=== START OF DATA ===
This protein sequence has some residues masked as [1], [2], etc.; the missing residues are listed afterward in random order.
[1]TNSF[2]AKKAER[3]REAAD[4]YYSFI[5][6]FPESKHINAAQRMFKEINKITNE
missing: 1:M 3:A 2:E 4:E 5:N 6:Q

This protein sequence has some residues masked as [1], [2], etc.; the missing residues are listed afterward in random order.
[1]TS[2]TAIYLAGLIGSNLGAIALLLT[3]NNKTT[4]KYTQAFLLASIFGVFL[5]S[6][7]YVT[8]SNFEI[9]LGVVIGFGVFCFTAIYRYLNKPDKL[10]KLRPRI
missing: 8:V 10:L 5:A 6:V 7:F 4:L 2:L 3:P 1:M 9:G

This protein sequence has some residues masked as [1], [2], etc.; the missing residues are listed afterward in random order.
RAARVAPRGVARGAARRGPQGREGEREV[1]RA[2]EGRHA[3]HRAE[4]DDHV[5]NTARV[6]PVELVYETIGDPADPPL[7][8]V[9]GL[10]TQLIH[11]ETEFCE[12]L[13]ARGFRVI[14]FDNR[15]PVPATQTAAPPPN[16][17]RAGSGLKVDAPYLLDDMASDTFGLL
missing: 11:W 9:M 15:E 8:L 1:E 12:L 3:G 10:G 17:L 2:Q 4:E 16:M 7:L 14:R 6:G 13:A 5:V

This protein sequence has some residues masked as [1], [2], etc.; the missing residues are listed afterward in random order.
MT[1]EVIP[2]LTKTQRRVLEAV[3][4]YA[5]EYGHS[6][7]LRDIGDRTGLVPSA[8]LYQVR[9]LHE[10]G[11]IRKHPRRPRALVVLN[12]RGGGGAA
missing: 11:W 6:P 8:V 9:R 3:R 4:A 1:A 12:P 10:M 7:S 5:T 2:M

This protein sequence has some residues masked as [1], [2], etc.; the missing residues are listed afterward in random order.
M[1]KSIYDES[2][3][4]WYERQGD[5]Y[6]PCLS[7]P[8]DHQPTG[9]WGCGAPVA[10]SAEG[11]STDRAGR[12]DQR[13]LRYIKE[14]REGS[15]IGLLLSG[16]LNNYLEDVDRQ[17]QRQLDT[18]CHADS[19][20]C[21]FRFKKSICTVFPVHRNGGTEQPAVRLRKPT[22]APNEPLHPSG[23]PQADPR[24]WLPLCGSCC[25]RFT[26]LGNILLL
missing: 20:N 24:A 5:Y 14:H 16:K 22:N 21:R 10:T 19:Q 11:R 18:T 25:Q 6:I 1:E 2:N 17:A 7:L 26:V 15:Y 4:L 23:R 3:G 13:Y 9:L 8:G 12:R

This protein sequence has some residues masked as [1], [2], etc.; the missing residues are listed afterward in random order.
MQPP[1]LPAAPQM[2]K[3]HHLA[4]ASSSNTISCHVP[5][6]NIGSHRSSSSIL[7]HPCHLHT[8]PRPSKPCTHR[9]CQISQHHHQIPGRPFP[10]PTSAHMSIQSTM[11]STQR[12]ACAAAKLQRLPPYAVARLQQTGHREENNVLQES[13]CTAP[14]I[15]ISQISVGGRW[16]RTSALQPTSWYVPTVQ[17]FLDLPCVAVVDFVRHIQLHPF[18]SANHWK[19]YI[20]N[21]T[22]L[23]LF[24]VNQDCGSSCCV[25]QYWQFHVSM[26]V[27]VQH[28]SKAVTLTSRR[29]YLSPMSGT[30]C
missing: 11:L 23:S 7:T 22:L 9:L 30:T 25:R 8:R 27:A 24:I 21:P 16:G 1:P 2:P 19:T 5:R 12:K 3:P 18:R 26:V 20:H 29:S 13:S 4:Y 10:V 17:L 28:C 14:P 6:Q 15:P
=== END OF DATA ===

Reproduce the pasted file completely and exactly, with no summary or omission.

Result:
This protein sequence has some residues masked as [1], [2], etc.; the missing residues are listed afterward in random order.
[1]TNSF[2]AKKAER[3]REAAD[4]YYSFI[5][6]FPESKHINAAQRMFKEINKITNE
missing: 1:M 3:A 2:E 4:E 5:N 6:Q

This protein sequence has some residues masked as [1], [2], etc.; the missing residues are listed afterward in random order.
[1]TS[2]TAIYLAGLIGSNLGAIALLLT[3]NNKTT[4]KYTQAFLLASIFGVFL[5]S[6][7]YVT[8]SNFEI[9]LGVVIGFGVFCFTAIYRYLNKPDKL[10]KLRPRI
missing: 8:V 10:L 5:A 6:V 7:F 4:L 2:L 3:P 1:M 9:G

This protein sequence has some residues masked as [1], [2], etc.; the missing residues are listed afterward in random order.
RAARVAPRGVARGAARRGPQGREGEREV[1]RA[2]EGRHA[3]HRAE[4]DDHV[5]NTARV[6]PVELVYETIGDPADPPL[7][8]V[9]GL[10]TQLIH[11]ETEFCE[12]L[13]ARGFRVI[14]FDNR[15]PVPATQTAAPPPN[16][17]RAGSGLKVDAPYLLDDMASDTFGLL
missing: 11:W 9:M 15:E 8:L 1:E 12:L 3:G 10:G 17:L 2:Q 4:E 16:M 7:L 14:R 6:G 13:A 5:V

This protein sequence has some residues masked as [1], [2], etc.; the missing residues are listed afterward in random order.
MT[1]EVIP[2]LTKTQRRVLEAV[3][4]YA[5]EYGHS[6][7]LRDIGDRTGLVPSA[8]LYQVR[9]LHE[10]G[11]IRKHPRRPRALVVLN[12]RGGGGAA
missing: 11:W 6:P 8:V 9:R 3:R 4:A 1:A 12:P 10:M 7:S 5:T 2:M

This protein sequence has some residues masked as [1], [2], etc.; the missing residues are listed afterward in random order.
M[1]KSIYDES[2][3][4]WYERQGD[5]Y[6]PCLS[7]P[8]DHQPTG[9]WGCGAPVA[10]SAEG[11]STDRAGR[12]DQR[13]LRYIKE[14]REGS[15]IGLLLSG[16]LNNYLEDVDRQ[17]QRQLDT[18]CHADS[19][20]C[21]FRFKKSICTVFPVHRNGGTEQPAVRLRKPT[22]APNEPLHPSG[23]PQADPR[24]WLPLCGSCC[25]RFT[26]LGNILLL
missing: 20:N 24:A 5:Y 14:H 16:K 22:N 21:R 10:T 19:Q 11:R 18:T 25:Q 6:I 1:E 2:N 17:A 7:L 26:V 15:Y 4:L 23:R 3:G 13:Y 9:L 8:G 12:R

This protein sequence has some residues masked as [1], [2], etc.; the missing residues are listed afterward in random order.
MQPP[1]LPAAPQM[2]K[3]HHLA[4]ASSSNTISCHVP[5][6]NIGSHRSSSSIL[7]HPCHLHT[8]PRPSKPCTHR[9]CQISQHHHQIPGRPFP[10]PTSAHMSIQSTM[11]STQR[12]ACAAAKLQRLPPYAVARLQQTGHREENNVLQES[13]CTAP[14]I[15]ISQISVGGRW[16]RTSALQPTSWYVPTVQ[17]FLDLPCVAVVDFVRHIQLHPF[18]SANHWK[19]YI[20]N[21]T[22]L[23]LF[24]VNQDCGSSCCV[25]QYWQFHVSM[26]V[27]VQH[28]SKAVTLTSRR[29]YLSPMSGT[30]C
missing: 11:L 23:S 7:T 22:L 9:L 30:T 25:R 8:R 27:A 24:I 21:P 16:G 1:P 2:P 19:T 5:R 12:K 3:P 18:R 26:V 20:H 29:S 13:S 4:Y 10:V 17:L 28:C 14:P 6:Q 15:P